The Regime of the Brother: After the Patriarchy

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Routledge, Jan 22, 2002 - Philosophy - 240 pages
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The Regime of the Brother is one of the first attempts to challenge modernity on its own terms. Using the work of Lacan, Kristeva and Freud, Juliet MacCannell confronts the failure of modernity to bring about the social equality promised by the Enlightenment. On the verge of its destruction, the Patriarchy has reshaped itself into a new, and often more oppressive regime: that of the Brother.
Examining a range of literary and social texts - from Rousseau's Confessions to Richardson's Clarissa and from Stendhal's De L'Amour to James's What Maisie Knew and Jean Rhys's Wide Sargasso Sea - MacCannell illustrates a history of the suppression of women, revealing the potential for a specifically feminine alternative.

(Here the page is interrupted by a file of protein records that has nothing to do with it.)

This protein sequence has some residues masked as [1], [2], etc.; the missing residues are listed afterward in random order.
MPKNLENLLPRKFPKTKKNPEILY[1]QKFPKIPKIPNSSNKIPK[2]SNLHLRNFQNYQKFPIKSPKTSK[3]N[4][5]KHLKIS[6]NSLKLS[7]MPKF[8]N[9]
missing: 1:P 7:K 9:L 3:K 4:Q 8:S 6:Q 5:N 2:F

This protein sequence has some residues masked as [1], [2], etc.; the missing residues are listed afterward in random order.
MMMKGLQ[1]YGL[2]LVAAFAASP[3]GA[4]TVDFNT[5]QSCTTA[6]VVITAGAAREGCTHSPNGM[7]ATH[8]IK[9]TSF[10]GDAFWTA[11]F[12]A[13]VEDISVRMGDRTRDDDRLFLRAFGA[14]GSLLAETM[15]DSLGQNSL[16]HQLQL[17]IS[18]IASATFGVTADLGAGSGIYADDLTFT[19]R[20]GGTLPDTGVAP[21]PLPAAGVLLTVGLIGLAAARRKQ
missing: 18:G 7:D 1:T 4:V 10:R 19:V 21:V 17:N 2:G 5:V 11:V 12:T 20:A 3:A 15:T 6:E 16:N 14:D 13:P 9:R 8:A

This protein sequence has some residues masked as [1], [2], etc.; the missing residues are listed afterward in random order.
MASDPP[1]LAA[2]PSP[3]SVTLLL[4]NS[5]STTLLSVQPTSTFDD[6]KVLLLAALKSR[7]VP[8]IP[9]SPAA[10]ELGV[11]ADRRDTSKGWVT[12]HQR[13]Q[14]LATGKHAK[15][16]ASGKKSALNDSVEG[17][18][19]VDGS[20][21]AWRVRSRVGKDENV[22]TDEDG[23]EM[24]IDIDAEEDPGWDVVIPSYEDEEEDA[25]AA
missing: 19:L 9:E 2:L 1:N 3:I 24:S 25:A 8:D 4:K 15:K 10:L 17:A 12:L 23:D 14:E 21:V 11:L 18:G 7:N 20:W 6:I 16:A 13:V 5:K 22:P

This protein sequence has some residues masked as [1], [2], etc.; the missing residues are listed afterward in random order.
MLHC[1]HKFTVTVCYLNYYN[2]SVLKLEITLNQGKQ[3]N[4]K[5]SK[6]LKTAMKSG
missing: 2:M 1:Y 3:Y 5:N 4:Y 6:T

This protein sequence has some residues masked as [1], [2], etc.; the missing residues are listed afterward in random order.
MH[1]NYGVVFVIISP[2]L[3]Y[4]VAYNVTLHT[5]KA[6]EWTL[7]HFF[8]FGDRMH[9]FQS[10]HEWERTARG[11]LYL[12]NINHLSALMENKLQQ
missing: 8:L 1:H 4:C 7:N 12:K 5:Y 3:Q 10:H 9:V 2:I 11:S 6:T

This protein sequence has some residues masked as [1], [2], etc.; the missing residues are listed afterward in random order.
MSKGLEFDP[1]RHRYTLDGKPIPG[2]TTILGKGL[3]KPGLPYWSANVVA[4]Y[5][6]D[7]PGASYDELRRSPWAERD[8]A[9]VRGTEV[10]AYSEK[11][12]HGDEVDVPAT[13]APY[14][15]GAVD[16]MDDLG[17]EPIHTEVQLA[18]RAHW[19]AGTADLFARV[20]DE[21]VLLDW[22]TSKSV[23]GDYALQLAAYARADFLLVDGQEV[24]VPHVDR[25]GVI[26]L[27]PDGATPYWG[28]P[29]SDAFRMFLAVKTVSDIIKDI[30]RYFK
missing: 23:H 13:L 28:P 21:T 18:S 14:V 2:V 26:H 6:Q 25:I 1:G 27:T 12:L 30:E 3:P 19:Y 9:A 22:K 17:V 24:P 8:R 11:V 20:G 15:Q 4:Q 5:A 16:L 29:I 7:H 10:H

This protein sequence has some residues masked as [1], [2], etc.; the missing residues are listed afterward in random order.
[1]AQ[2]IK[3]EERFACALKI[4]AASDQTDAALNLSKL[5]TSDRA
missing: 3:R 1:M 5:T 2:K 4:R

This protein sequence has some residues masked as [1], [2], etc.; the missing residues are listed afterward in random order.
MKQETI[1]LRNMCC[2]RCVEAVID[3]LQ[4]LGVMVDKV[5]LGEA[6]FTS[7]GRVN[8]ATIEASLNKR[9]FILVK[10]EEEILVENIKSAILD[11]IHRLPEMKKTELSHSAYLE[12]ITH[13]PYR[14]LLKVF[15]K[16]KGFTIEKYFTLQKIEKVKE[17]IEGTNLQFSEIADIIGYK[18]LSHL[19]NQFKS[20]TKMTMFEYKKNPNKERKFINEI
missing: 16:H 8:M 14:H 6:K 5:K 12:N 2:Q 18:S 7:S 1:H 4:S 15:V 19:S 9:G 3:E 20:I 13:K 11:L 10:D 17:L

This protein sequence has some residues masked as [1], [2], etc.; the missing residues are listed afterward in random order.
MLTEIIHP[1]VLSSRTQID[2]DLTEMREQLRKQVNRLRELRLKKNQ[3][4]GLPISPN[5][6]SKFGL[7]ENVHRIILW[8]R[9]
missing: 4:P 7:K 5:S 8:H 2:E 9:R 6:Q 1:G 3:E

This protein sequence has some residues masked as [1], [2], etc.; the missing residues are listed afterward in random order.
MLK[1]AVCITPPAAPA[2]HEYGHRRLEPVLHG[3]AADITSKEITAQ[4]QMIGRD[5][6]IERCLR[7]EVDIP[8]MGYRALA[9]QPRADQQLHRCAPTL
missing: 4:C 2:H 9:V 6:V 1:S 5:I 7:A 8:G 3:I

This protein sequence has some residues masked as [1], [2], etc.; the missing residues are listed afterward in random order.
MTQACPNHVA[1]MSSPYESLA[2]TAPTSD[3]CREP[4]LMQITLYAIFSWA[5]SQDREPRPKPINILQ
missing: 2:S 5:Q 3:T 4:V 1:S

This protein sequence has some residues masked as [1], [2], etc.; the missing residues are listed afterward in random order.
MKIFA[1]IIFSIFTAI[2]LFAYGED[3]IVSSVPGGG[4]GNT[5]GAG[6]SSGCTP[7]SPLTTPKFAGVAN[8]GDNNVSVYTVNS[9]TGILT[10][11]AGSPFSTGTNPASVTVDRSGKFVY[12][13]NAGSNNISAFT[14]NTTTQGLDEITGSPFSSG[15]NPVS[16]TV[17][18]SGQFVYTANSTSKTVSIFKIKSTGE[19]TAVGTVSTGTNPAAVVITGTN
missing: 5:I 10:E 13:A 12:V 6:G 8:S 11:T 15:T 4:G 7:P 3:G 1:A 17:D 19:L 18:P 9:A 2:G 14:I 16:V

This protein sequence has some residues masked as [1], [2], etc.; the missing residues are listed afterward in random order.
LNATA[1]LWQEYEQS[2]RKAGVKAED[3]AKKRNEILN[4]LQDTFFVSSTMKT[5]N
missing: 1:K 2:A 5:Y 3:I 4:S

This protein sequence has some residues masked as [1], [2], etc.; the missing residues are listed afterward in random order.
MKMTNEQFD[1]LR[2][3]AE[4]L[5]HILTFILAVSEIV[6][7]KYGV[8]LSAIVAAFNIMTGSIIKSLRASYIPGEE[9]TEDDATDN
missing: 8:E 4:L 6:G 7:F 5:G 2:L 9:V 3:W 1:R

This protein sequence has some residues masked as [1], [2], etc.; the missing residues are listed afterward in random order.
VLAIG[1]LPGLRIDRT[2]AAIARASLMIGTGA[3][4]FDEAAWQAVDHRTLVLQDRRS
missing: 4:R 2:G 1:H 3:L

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Contents

Series preface
The primal scene of modernity
the general self
Egomimesis
from the bourgeois state to the nuclear state
Romantic colonials
The empire of the phallus and the Regime of the Brother
The reconstruction of mothering
After the new Regime
Notes
Passages translated
Index

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About the author (2002)

Juliet Flower MacCannell

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